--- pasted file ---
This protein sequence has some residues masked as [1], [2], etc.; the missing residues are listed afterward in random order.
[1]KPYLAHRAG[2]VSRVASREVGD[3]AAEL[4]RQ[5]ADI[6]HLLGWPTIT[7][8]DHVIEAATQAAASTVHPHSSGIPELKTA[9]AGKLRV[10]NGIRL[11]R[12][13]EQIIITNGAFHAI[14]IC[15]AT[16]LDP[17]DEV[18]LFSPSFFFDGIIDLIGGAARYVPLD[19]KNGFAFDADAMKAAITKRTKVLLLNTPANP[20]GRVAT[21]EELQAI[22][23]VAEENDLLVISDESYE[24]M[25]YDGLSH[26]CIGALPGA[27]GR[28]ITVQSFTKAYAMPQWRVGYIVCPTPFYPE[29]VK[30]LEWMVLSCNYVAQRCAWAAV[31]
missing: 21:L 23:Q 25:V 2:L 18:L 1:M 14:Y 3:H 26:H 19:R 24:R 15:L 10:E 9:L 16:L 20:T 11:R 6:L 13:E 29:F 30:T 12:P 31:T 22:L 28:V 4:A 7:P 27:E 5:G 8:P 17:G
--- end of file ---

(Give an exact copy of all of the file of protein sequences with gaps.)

This protein sequence has some residues masked as [1], [2], etc.; the missing residues are listed afterward in random order.
[1]KPYLAHRAG[2]VSRVASREVGD[3]AAEL[4]RQ[5]ADI[6]HLLGWPTIT[7][8]DHVIEAATQAAASTVHPHSSGIPELKTA[9]AGKLRV[10]NGIRL[11]R[12][13]EQIIITNGAFHAI[14]IC[15]AT[16]LDP[17]DEV[18]LFSPSFFFDGIIDLIGGAARYVPLD[19]KNGFAFDADAMKAAITKRTKVLLLNTPANP[20]GRVAT[21]EELQAI[22][23]VAEENDLLVISDESYE[24]M[25]YDGLSH[26]CIGALPGA[27]GR[28]ITVQSFTKAYAMPQWRVGYIVCPTPFYPE[29]VK[30]LEWMVLSCNYVAQRCAWAAV[31]
missing: 21:L 23:Q 25:V 2:L 18:L 1:M 14:Y 3:H 26:H 19:R 24:R 15:L 10:E 9:L 16:L 20:T 11:R 6:L 13:E 29:F 30:T 12:P 31:T 22:L 28:V 4:A 7:P 27:E 5:G 8:P 17:G